Leaning Toward Inclusive, Racially Aware Jewish Day Schools
[This is the first article in our series on day school leadership from the Leadership Commons of the William Davidson Graduate School of Jewish Education of JTS. In this series, alumni of our leadership institutes share their visions of effective day school leadership, reflecting on their aspirations for the field and describing paths toward those goals.]
By Benjamin Mann
White supremacists and neo-Nazis marched this summer through the streets of Charlottesville, Virginia. They ostensibly protested the removal of a monument honoring a Confederate general, yet their chants of “Jews will not replace us” suggested a broader agenda of hate. What will we, as Jewish educators, tell our students about such public expressions of racism mixed with anti-Semitism? What impact should such terrifying expressions of hate have specifically on us, on our educational and religious aspirations, and on our Jewish day school communities and our students?
As a day school leader at the Solomon Schechter School of Manhattan, I am compelled to respond to these events by creating learning communities and experiences that will prepare my students to be successful in a racially and ethnically diverse world. I hope to empower them to be positive agents for change that will help lead us toward a more just society. To do that, my colleagues and I need to help our students see beyond public displays of hate by avowed white supremacists to more easily ignored systems that perpetuate racism. We need to start with our own predominantly White, Ashkenazi school community, where a “colorblind” approach to education risks perpetuating false assumptions about American and Jewish culture and history – such as the implicit and explicit message that being White is the norm against which individual and ethnic value is measured.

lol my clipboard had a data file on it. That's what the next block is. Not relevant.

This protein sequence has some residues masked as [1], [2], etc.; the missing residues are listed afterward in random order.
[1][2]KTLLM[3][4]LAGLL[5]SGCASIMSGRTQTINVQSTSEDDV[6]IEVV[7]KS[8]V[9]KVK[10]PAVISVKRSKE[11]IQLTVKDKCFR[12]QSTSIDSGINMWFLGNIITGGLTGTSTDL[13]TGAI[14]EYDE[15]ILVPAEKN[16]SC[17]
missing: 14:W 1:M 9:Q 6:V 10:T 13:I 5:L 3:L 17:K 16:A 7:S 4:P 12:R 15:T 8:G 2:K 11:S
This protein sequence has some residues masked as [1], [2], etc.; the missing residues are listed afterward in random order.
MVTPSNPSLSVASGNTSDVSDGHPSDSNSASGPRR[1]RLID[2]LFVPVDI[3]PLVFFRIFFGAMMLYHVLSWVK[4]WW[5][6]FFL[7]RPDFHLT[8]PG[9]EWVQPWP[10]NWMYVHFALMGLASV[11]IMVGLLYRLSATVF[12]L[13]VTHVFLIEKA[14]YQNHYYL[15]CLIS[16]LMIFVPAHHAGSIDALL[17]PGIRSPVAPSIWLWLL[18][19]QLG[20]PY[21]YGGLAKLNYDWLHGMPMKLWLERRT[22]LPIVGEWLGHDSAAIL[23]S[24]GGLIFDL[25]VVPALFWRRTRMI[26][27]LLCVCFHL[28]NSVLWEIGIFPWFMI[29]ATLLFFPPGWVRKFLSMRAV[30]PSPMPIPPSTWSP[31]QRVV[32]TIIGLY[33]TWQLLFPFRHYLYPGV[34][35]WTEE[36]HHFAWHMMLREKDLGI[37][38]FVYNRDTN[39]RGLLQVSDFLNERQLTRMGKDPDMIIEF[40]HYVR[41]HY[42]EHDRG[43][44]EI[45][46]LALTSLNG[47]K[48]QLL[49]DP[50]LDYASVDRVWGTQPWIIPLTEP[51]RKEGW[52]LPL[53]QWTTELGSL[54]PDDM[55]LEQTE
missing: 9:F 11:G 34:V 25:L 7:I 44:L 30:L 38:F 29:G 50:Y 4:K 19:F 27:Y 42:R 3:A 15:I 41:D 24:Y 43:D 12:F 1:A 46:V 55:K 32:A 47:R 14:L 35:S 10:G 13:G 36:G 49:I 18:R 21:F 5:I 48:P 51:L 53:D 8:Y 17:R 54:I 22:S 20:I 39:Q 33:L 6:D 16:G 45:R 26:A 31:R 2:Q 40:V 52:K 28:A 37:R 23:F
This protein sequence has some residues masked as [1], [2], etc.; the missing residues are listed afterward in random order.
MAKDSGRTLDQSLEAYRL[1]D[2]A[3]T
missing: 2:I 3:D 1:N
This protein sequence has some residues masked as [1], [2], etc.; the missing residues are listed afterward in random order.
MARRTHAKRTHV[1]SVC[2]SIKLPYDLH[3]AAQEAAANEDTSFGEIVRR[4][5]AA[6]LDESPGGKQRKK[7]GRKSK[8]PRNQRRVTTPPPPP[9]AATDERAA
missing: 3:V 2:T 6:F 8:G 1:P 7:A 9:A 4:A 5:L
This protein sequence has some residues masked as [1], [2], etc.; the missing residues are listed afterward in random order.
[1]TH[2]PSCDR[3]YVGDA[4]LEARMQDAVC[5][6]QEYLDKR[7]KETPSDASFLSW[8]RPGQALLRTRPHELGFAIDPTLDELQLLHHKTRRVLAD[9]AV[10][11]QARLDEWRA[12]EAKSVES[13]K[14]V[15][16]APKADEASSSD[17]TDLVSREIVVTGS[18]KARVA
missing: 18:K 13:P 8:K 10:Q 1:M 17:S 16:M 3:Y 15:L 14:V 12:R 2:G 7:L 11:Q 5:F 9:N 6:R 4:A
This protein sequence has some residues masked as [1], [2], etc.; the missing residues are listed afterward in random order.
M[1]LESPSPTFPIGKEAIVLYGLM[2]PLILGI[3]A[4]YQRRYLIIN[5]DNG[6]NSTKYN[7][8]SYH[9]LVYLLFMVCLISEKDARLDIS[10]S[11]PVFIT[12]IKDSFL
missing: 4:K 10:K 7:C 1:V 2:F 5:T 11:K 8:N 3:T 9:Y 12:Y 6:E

We must start talking about race. We should ask ourselves:
- What do we hope our students will understand about their racial identities?
- What do we want them to think and feel about racism when they encounter it?
- Why doesn’t our school community reflect the racial diversity of the larger Jewish community of New York City?
- How does what we do at school offer them the opportunity to explore these questions?
Our Jewish values compel us to talk about race. We believe that all human beings are created in the image of God (b’tzelem Elohim) and, as such, deserve to be treated with care and respect. This value calls on us to bring our biases to the surface and see past cultural blinders to the holiness within each human being. We also believe in klal Yisrael, maintaining positive and supportive relationships with Jews of all sorts. The Jewish community is racially diverse. According to the American Jewish Population Project of the Steinhardt Social Research at Brandeis University, at least 11 percent of Jews in the United States are people of color. Our commitment to klal Yisrael compels us to create Jewish communities where all of us are welcomed, seen, and valued.
At Schechter Manhattan, we are taking steps to examine our racial knowledge, increase our inclusiveness, and implement efforts to be an anti-racist institution. We have partnered with Be’chol Lashon – an organization that provides opportunities for Jewish professionals to actively engage in conversations about race, ethnicity, and identity in the context of Jews as a multicultural people in America – to help us plan professional development workshops for our teachers so that they can: